Rick Perry received warm reviews for his speech at the annual Conservative Political Action Conference (CPAC) on Friday. It was a relatively short speech, and the entire video is online here. He concluded his remarks in his typically rousing manner.
“It is time for Washington to focus on the few things the Constitution establishes as the federal government’s role: defend our country, provide a cogent foreign policy, and what the heck, deliver the mail – preferably on time and on Saturdays,” he said. “Get out of the health care business, get out of the education business. Stop hammering industry. Let the sleeping giant of American enterprise create prosperity again. My fellow conservatives, the future of this nation is upon you, it belongs to you. You have the power to change America.”
Some thoughts, after the jump.
Wayne Slater has a piece in the Morning News today that touts Rick Perry’s viability for a political comeback. His thesis is that Americans love a good comeback story, and he cites the examples of former South Carolina governor Mark Sanford and former New York congressman Anthony Weiner. But his showcase example is Tiger Woods, who has regained his position as the top ranked golfer in the world, and, of course, is seeking to win a major championship that has eluded him during his comeback (as of press time, he was 3 under).
We’ve been through this before, so permit me to ask the question: Can anyone make the case that Rick Perry has a realistic shot at the Republican nomination for president? Okay, the National Journal did (sort of), but I can’t. The race for the 2016 nomination will take place in two brackets. Call one the establishment bracket, which includes Jeb Bush, Chris Christie, Jon Huntsman, Bobby Jindal, Scott Walker, and Bob McDonnell. The other bracket is the tea party bracket, where the contenders include Marco Rubio, Rand Paul, and, yes, Ted Cruz. This is the bracket where Perry would compete, but he has no chance to win it. Rubio, Paul, and Cruz all have substantial followings; Perry does not.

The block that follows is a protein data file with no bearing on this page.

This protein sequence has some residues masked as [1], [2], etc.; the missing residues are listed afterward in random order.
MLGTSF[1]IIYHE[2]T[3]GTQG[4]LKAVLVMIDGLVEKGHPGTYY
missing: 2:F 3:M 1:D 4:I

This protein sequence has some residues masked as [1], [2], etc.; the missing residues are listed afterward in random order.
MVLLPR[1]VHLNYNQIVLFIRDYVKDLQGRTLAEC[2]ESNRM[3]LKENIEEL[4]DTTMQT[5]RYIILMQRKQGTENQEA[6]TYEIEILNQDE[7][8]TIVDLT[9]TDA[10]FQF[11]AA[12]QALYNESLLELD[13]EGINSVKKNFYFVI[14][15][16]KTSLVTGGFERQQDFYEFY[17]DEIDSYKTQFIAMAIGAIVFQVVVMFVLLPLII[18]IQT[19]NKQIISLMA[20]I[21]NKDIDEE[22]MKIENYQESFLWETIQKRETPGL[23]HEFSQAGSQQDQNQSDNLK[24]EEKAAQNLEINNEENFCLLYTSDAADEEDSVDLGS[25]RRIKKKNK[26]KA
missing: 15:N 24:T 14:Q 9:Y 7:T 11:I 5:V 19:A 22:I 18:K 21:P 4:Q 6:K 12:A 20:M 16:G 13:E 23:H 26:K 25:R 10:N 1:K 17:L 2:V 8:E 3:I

The fact that Hillary Clinton isn’t officially running for president in 2016 has done little to curb speculation about what will happen if she does. Democrats are excited about the prospect in part because some very early polling suggests that she would do pretty well—that she might, in fact, have a chance at winning the big red state of Texas.
…the reaction from the right wing of the Republican party is going to be a ferocious backlash of “We told you so.” The GOP decided to stick with the front-runner, Mitt Romney, as is its long-established habit, and while it is certainly too early to say that Romney is in trouble, recent polling, particularly in key states like Ohio and Virginia, does not look good.
The message of the right will be that Republicans have had successive failures with moderate, establishment candidates like Romney and McCain (you can throw George H. W. Bush in 1992 and Bob Dole in 1996 in there too) who do not energize the base, and that Republicans will not start winning again until they start nominating “real-deal” conservatives. The energy in the Republican party is with insurgent groups like the Ron Paulers and the Tea Party. The Republican field for 2016 is strong but it lacks social conservatives like Rick Santorum and Michele Bachmann. The door could even open for the likes of Sarah Palin and Rick Perry. The dilemma for R’s is that the social conservative message turns off the independents and the establishment Republicans.
The right’s message will emerge about one second after the networks call the race. The scenario works, of course, only if Obama wins.